Dumpster Flicks: Chicago ’74

My neighbor passed away in late 2013, and around this time last year: her kids began cleaning out the house to sell it, renting two contractor dumpsters and tossing things left and right. Needless to say, I went to town, here. The neighbor was an elderly woman whose husband passed less than 15 years beforehand – he was a pro photog, and part of the local historical society; so among the things tossed were books of negatives and slides.

Among all the images and artifacts of local interest I rescued: I came across a few scratchy negatives showing downtown Chicago during an unknown parade in 1974. St. Patrick’s or Memorial Day, maybe?

State Street 1974

Being taken by one of his then-young kids: the composition was kind of wonky, and few images were really worth scanning. These three caught my attention, however. Shown above is a view from just south of State and Monroe; starting from the distance one can barely make out the Chicago Theatre marquee, Marshall Field’s (acquired by *shudder* Macy’s in 2006), Wieboldt’s – a Chicago-based department store chain that went belly-up in 1986, Carson Pirie Scott’s former flagship store (building now houses a Target and professional space), and the Palmer House hotel.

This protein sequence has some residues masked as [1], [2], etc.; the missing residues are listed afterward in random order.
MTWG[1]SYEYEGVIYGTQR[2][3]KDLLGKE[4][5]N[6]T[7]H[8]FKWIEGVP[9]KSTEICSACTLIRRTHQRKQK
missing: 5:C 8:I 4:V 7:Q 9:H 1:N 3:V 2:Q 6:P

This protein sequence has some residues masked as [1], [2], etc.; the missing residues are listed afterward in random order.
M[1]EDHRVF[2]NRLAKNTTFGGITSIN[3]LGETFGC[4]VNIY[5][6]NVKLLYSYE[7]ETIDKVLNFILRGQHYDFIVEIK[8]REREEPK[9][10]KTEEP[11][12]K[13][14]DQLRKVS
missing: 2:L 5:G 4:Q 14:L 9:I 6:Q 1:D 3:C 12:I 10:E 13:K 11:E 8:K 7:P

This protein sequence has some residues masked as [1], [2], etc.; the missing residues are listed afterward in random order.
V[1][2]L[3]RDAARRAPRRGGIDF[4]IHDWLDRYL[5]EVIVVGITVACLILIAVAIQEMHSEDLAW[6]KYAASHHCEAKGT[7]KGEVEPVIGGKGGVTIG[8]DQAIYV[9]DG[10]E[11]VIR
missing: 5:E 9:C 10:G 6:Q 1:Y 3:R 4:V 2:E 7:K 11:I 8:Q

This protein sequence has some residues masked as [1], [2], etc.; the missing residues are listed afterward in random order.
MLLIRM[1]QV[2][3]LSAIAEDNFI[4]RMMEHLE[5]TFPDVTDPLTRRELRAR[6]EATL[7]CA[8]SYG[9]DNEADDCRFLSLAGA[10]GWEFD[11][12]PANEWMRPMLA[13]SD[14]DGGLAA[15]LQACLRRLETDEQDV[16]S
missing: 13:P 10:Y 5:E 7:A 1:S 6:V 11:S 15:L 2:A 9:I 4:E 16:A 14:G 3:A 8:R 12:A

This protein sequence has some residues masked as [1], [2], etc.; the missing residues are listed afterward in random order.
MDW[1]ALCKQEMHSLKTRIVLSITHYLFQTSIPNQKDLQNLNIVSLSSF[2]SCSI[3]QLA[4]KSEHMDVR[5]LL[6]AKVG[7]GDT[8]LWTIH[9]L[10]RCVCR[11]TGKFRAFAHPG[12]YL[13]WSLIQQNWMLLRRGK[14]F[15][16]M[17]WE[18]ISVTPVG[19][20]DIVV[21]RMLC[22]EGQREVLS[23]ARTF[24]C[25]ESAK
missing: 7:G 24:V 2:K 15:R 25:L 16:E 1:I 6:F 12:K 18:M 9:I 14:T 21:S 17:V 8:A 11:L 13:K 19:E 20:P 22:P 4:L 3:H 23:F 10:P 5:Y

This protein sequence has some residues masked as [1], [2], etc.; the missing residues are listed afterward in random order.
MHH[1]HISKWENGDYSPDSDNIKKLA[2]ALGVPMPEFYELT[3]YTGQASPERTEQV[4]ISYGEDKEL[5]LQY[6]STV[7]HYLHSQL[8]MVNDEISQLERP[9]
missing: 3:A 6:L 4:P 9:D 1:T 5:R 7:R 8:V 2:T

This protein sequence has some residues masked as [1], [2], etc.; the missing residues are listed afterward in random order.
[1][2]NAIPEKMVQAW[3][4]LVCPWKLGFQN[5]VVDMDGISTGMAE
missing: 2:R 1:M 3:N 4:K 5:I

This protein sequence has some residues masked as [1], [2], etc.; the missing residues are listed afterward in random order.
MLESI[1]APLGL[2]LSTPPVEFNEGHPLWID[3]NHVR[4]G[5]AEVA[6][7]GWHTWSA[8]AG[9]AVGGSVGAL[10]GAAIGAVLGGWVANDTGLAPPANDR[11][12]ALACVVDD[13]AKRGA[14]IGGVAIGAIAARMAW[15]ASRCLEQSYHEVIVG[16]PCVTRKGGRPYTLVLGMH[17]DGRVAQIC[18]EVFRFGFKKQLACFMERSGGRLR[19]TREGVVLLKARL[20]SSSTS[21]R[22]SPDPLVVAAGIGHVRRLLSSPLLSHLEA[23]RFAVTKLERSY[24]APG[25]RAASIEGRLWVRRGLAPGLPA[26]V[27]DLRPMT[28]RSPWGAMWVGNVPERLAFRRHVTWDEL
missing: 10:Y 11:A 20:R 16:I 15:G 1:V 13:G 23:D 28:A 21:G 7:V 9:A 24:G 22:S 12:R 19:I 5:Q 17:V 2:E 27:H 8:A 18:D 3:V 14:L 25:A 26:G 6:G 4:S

WBBM-TV 1974

This second view shows a van for Chicago’s CBS affiliate, WBBM-TV. I’m told the “TV2” branding was very short-lived in the 70s, and by this point the newscasts were already called Channel 2 News. In the background is Stuart’s, a womens apparel chain I know little about beyond their former presence in Dixie Square and Belvidere Mall.

By the end of this decade: the troubled State Street would be closed off to automobile traffic, and carved up by the city of Chicago into the ill-fated State Street Pedestrian Mall, which was ultimately aborted in the late-90s and is once again open to all traffic.

Logan Square 1974

Our last view takes us over to Logan Square, with some people waiting for the bus in front of the former Woolworth at Diversey and Kimball. Note the lunch counter, the old-logo Jewel Food Store bags, and Goldblatt’s in the background. It also almost looks like the kid on the left is being scolded for dropping a bag or something.

This Woolworth is one of the few that converted to, and remains open to this day as a Foot Locker (same company). Goldblatt’s is now a Gap Outlet.

(Images by: David Plyman)
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